I preempted his hug by going into his personal space first, my raised eyebrows leading the way.

We discussed the social norms and I was educated about the European expectation of hugs, kisses, and if you really want to get middle eastern, multiple kisses on both sides until someone gets exhausted and has to sit down.

He claimed to be only half European with a single kiss.

I told him So Cal is just fine with a fist bump.

We tried it out a few times over the course of the day.

He tried so hard.

He looked like someone who was promised a flying rainbow unicorn and got a stick horse instead.

I am so sorry.

Girls’ Night Out

A second grade teacher, a superior court justice, and a certified public accountant walk into a sushi bar.

“Three?” asks the hostess.

The CPA laughs and says, “No, ten of course, I calculated.”

The judge laughs and says, “You have the right to remain silent, we’ll find our way.”

The teacher says in a soothing voice, “But you’ve been very helpful, thank you,” and hands her a sticker as they pass by.

The women march straight to the rear of the restaurant because the ICU nurse, the mom of five, the high school parenting teacher, the motorcycle chick, and the RN have already grabbed a table.

The waitress walks up but gets shooed away because the two heads of HR have not yet arrived.

One represents wild animals (who gets a cheetah at her wedding, who?) and one represents pancakes (she’s on TV looking fab, and I know her!) but at Girls’ Night Out, we are all just friends, ready for our monthly round of catch-up.

You’d think we’d run out of things to talk about.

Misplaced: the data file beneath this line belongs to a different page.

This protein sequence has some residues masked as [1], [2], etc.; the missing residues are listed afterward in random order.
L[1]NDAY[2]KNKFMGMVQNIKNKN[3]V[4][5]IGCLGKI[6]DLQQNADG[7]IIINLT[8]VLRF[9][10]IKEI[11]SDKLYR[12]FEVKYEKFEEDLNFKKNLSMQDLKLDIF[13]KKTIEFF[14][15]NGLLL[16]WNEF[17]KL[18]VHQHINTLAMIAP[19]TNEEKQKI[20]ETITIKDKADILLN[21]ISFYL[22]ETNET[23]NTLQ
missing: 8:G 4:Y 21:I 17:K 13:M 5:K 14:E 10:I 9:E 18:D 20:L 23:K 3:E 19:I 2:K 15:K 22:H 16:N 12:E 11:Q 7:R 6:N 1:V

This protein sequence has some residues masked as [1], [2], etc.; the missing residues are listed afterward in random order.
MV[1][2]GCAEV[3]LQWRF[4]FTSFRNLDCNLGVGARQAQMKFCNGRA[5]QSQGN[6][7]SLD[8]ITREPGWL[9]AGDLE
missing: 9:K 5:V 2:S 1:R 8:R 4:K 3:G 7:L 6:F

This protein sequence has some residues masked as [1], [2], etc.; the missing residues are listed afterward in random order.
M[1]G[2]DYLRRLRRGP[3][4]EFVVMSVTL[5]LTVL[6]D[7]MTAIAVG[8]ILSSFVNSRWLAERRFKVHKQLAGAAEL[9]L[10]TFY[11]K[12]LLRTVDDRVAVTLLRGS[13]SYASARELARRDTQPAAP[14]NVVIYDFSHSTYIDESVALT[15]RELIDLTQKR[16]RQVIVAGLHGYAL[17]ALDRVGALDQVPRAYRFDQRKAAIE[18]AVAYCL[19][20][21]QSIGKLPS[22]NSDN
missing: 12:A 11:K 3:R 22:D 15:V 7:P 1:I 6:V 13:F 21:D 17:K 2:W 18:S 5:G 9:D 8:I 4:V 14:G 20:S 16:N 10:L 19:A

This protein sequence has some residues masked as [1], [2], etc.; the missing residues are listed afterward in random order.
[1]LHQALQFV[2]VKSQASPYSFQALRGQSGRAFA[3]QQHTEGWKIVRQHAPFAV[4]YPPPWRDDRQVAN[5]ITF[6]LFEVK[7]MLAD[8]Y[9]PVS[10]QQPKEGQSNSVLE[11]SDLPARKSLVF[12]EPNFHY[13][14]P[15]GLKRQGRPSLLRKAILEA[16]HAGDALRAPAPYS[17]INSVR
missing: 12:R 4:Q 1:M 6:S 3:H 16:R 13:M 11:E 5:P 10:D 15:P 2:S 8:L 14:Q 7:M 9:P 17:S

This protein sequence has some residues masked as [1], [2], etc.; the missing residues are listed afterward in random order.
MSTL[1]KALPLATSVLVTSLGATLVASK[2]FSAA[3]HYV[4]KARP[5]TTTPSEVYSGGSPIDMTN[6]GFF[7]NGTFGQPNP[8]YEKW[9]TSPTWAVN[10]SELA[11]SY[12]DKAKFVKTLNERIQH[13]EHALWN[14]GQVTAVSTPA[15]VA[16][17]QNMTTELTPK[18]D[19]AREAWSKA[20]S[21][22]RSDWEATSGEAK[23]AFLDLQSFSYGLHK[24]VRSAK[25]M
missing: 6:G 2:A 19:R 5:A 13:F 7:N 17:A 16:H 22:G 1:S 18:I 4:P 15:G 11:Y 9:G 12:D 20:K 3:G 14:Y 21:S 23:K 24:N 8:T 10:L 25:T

When pigs fly will women run out of words.

We’ve been closing down places for years.

“What’s new?” we ask each lady in turn.

“Nothing?” I challenge, “Then make something up, I’ll believe you.”

These particular ladies and I share matching high school diplomas. Beyond that, we are as diverse as a box of Jelly Bellies; each brings her own flavor to the table and we are never bored.

We range the political and religious gamut. Some married very young, others found Mr. Wonderful the year we all turned 40. Some are divorced and regale us with dating stories. We are home bodies and globe trotters. We’ve all ridden the monetary and health roller coasters.

There are deaths and births, haircuts and holidays to discuss.

And after all of these years, we still have issues with our parents.

Mostly, though, we are real. We can trust the group with secrets. We can count on them to care, even when the issue is quite far from their area of expertise. We leave our labels at the door and discuss stress, motivation, releasing the past and hopes for the future.

“You would not believe the mess Common Core is making at the school,” begins the teacher.

PTA President leans in and says, “Oh, our school helped to write part of that. How is it working?”

Plates of sushi rolls are landing on the table; the Ministries Coordinator hogs two just for herself.

“The Lord helps those who help themselves,” she giggles, “I think this one is called the Panty Dropper.”

Motorcycle mom is showing off her new tattoo to mom-of-five, “Just got back from our weekend to Vegas, this is my souvenir.”

Mom-of-five, recently promoted to blogger, inquires about motorcycle mom’s five kids, one of whom was just fitted with a new wheelchair, and another recently enlisted in the army.

The nurses are swapping funny patient stories and the wild and single lady is explaining the differences between Plenty O Fish and Match dot com, and her latest overnight shift on SDPD Crisis.

Our layers of labels are smashing together like funky sushi ingredients, rolled in a tight history together, with a zesty freedom flavored sauce on top.

Meanwhile, the waitress has taken the paid check, asked to refill the water glasses five times, taken a group photo for us, and cleared the table.

Don’t you hate when your guests won’t leave?

When all else fails, they put chairs up on tables and vacuum.

Then they put out the lights.

As the restaurant doors are locked behind us, we are still chatting and hugging and making plans for next month. Some of us will make it, some will disappear into the daily whirlpool and resurface a few month’s down the road with good stories to show for it.

When I finally get home, Hubby is waiting up.

“How’d it go?” he asks, “What’s the news?”

“Oh, not much,” I reply, “same ol’ same ol’.”

It’s hard to reduce a lifetime of conversation into a bento box.